Issues in Science and Technology Librarianship
Morgan & Claypool Publishers was founded in 2002 with a mission "to create 'next generation' digital information products that combine authoritative content with state-of-the-art technology and a customer-oriented business model." As its first endeavor, the company launched the Synthesis Digital Library of Engineering and Computer Science in October 2005. The product consists of over 30 subject series in many areas of engineering, primarily related to electrical engineering, computer science, and bioengineering. Each series consists of 50-250 page introductory reviews (called "lectures") on advanced topics in their fields. Since its launch, Synthesis has published over 150 lectures. The company spent over a year consulting with librarians on multiple issues before launching Synthesis, and the effort shows. Last year, the Synthesis Digital Library was awarded the 2008 Best Reference Work Award by the American Society of Engineering Education's Engineering Library Division.
The lectures are relatively brief introductions to complex topics written at an advanced undergraduate level. Each lecture provides students and researchers with an excellent opportunity to learn about a new topic or get up to speed quickly in a new research area. Advertised as 50-100 page overviews, in reality, the lectures range from 50 to 275 pages; the average length is around 130 pages. Because of their length and audience level, these lectures can easily be used as required or supplemental course readings. The editors and authors have been well selected, consisting of highly-cited or well-known experts in their fields. They represent major engineering schools such as Georgia Tech, Carnegie Mellon, and Michigan, as well as respected technology companies. According to the web site, each editor "guides lecture topic and author selection as well as peer review" for his or her series.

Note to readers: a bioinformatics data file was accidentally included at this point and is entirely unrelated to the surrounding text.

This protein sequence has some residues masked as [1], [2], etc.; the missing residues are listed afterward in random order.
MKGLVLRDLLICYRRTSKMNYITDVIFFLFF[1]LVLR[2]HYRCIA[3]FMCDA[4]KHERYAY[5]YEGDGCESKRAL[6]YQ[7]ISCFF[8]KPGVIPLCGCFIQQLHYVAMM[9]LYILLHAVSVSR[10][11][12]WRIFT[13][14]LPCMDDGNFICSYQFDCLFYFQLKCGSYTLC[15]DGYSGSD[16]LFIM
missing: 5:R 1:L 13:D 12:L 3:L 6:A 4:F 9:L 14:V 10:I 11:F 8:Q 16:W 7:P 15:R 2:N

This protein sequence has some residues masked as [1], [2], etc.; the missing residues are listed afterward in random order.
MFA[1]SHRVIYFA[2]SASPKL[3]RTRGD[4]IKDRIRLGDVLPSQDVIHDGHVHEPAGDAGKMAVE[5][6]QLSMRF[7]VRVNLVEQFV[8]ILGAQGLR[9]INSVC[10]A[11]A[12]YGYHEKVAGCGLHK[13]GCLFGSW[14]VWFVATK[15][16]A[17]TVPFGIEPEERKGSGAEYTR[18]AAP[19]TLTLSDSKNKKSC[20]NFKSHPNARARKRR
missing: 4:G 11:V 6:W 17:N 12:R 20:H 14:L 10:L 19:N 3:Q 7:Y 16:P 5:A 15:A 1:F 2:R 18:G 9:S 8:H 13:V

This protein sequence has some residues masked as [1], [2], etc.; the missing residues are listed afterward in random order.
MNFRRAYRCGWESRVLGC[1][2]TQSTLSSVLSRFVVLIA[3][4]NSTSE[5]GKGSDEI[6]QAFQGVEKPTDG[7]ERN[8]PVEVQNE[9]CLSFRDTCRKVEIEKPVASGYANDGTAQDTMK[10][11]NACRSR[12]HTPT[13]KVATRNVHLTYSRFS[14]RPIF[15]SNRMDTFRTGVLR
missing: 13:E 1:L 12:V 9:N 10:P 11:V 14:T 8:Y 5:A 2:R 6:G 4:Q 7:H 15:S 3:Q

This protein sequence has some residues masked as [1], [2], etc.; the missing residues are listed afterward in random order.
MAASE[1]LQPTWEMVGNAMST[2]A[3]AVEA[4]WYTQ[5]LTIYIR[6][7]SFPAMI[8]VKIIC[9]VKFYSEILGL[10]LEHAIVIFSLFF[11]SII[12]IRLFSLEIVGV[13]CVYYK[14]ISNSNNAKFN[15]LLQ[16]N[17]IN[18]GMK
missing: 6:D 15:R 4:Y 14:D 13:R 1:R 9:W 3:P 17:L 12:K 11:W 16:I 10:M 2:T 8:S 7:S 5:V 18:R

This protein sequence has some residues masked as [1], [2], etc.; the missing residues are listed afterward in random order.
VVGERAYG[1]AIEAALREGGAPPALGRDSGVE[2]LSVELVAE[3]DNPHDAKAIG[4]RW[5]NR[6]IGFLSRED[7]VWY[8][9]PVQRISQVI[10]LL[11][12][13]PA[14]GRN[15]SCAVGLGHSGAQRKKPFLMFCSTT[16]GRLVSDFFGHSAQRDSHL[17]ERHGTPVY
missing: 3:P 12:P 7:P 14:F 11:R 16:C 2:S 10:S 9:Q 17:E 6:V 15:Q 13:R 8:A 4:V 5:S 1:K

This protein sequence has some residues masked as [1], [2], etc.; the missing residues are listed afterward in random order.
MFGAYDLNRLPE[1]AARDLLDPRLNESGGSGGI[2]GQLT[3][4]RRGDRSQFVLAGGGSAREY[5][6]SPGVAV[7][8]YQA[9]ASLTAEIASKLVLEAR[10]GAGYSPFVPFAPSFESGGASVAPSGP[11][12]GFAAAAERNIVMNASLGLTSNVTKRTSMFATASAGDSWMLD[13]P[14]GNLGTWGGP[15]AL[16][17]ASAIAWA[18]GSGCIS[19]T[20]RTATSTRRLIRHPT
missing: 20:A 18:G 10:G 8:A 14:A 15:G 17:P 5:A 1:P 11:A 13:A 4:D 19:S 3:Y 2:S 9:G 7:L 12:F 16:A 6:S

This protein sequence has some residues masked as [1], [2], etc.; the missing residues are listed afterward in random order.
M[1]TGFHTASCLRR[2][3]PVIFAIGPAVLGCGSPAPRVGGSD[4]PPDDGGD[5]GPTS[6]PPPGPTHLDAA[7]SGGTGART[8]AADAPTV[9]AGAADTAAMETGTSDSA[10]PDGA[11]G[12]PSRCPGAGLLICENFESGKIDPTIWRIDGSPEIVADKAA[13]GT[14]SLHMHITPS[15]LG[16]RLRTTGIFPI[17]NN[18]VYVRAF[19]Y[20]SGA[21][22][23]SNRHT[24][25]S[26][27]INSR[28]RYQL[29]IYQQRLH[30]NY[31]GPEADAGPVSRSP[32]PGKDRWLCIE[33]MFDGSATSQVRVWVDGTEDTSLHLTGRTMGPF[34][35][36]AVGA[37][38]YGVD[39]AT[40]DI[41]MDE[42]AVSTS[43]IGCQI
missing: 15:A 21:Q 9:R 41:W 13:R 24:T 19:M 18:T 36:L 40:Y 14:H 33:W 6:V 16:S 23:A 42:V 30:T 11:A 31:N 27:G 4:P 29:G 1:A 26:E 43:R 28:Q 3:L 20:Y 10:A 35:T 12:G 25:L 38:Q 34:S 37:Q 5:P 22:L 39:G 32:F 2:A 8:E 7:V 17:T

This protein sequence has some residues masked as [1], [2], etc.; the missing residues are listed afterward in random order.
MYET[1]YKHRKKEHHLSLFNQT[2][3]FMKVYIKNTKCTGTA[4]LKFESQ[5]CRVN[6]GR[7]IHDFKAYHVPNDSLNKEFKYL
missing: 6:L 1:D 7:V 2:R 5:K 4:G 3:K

The series vary in subject scope, maturity, and frequency. Some of the series are more fully developed, with many lectures covering a wide range of topics, including robust series such as the Synthesis Lectures on Biomedical Engineering, Synthesis Lectures on Computational Electromagnetics, and Synthesis Lectures on Digital Circuits & Systems; others are newer and have yet to publish any lectures. Currently, the web site lists over 100 lectures under development, but with no indication of expected publication dates. The existing series cover the following subjects:
Each lecture is available as a PDF and PDF Plus file in an attractive and easy-to-read format. Most authors have included extensive bibliographies with their lectures, and, where possible, these references link to their online versions via digital object identifier (DOI). As a CrossRef publisher, Morgan & Claypool also assigns a DOI to each of its own publications, providing easy and standard linking to their lectures through reference lists, databases, and link resolvers. In addition, most of the Synthesis series are indexed by Compendex, INSPEC, and Google Scholar for ease of discovery; the Guide to Computing Literature seems to index these titles selectively as well.